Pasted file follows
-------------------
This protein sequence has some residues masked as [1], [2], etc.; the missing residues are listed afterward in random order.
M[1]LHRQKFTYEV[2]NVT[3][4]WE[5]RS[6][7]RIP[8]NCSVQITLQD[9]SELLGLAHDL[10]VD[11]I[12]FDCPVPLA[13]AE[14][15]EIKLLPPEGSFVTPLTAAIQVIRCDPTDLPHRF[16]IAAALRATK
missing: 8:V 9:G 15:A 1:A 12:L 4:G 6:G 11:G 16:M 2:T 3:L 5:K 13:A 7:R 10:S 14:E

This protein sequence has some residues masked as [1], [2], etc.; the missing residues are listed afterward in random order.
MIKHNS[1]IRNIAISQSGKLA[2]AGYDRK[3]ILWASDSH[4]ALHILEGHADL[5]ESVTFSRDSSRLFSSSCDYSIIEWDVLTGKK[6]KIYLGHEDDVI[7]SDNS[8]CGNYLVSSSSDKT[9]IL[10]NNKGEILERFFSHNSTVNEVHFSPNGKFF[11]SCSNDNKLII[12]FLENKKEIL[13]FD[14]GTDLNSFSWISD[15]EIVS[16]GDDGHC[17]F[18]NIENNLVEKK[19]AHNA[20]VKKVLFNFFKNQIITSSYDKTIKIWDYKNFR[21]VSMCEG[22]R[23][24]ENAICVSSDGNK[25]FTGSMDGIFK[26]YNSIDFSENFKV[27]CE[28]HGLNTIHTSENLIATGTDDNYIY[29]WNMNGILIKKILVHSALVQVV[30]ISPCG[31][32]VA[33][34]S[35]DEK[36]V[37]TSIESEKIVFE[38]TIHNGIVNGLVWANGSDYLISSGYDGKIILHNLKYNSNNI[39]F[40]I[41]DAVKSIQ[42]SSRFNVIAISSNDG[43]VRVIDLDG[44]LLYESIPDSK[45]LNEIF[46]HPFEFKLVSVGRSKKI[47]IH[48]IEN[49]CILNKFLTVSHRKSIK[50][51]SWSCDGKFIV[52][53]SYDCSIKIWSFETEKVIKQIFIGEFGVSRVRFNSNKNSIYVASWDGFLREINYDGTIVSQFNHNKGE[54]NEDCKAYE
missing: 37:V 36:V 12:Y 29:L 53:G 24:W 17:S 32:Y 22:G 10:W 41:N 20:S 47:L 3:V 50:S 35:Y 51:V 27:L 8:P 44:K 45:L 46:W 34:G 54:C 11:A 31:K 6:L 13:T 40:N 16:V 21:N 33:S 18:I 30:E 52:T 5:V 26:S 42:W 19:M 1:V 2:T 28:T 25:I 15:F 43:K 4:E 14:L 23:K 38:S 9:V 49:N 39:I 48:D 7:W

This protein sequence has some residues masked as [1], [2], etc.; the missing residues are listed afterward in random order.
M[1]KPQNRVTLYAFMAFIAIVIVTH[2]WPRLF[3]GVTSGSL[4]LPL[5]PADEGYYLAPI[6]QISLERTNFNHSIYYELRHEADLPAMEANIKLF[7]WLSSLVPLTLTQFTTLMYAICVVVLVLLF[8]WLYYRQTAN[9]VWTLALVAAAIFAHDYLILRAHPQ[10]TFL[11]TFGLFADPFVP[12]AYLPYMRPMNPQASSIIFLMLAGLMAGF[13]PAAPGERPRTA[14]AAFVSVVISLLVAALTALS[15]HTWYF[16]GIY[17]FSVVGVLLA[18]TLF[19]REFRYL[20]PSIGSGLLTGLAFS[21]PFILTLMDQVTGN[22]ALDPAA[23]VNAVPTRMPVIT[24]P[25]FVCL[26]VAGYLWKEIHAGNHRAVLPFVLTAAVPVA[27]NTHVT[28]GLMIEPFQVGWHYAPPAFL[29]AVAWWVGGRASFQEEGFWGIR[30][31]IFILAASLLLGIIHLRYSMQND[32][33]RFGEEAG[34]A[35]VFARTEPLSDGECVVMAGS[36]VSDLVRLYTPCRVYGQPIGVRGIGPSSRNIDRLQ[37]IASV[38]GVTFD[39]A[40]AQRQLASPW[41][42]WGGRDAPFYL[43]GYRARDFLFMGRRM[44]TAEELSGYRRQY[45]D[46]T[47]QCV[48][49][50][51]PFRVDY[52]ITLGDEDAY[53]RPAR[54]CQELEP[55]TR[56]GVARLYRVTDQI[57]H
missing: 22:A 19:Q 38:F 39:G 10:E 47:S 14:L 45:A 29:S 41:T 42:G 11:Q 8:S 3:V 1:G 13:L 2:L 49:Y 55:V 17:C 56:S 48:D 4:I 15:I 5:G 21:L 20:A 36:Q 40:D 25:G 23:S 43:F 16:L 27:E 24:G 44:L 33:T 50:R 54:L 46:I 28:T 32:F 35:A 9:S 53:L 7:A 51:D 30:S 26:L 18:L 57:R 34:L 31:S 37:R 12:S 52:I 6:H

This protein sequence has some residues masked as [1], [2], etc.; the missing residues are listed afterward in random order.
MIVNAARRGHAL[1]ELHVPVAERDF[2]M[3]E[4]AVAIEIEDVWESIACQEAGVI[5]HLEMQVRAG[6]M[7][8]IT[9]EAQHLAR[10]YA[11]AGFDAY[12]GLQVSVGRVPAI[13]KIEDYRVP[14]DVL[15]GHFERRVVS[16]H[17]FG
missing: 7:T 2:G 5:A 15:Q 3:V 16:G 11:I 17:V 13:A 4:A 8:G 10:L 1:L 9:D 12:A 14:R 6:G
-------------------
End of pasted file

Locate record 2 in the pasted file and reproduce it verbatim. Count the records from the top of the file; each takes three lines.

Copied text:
This protein sequence has some residues masked as [1], [2], etc.; the missing residues are listed afterward in random order.
MIKHNS[1]IRNIAISQSGKLA[2]AGYDRK[3]ILWASDSH[4]ALHILEGHADL[5]ESVTFSRDSSRLFSSSCDYSIIEWDVLTGKK[6]KIYLGHEDDVI[7]SDNS[8]CGNYLVSSSSDKT[9]IL[10]NNKGEILERFFSHNSTVNEVHFSPNGKFF[11]SCSNDNKLII[12]FLENKKEIL[13]FD[14]GTDLNSFSWISD[15]EIVS[16]GDDGHC[17]F[18]NIENNLVEKK[19]AHNA[20]VKKVLFNFFKNQIITSSYDKTIKIWDYKNFR[21]VSMCEG[22]R[23][24]ENAICVSSDGNK[25]FTGSMDGIFK[26]YNSIDFSENFKV[27]CE[28]HGLNTIHTSENLIATGTDDNYIY[29]WNMNGILIKKILVHSALVQVV[30]ISPCG[31][32]VA[33][34]S[35]DEK[36]V[37]TSIESEKIVFE[38]TIHNGIVNGLVWANGSDYLISSGYDGKIILHNLKYNSNNI[39]F[40]I[41]DAVKSIQ[42]SSRFNVIAISSNDG[43]VRVIDLDG[44]LLYESIPDSK[45]LNEIF[46]HPFEFKLVSVGRSKKI[47]IH[48]IEN[49]CILNKFLTVSHRKSIK[50][51]SWSCDGKFIV[52][53]SYDCSIKIWSFETEKVIKQIFIGEFGVSRVRFNSNKNSIYVASWDGFLREINYDGTIVSQFNHNKGE[54]NEDCKAYE
missing: 37:V 36:V 12:Y 29:L 53:G 24:W 17:S 32:Y 22:G 10:W 41:N 20:S 47:L 3:V 50:S 35:Y 51:V 27:L 8:P 44:K 45:L 46:W 34:G 54:C 11:A 31:K 6:L 13:T 40:N 16:V 21:N 33:S 18:I 30:E 52:T 5:V 26:S 42:W 19:M 1:V 2:T 28:T 25:I 15:F 43:K 4:E 14:L 23:K 38:S 9:V 49:N 39:I 48:D 7:W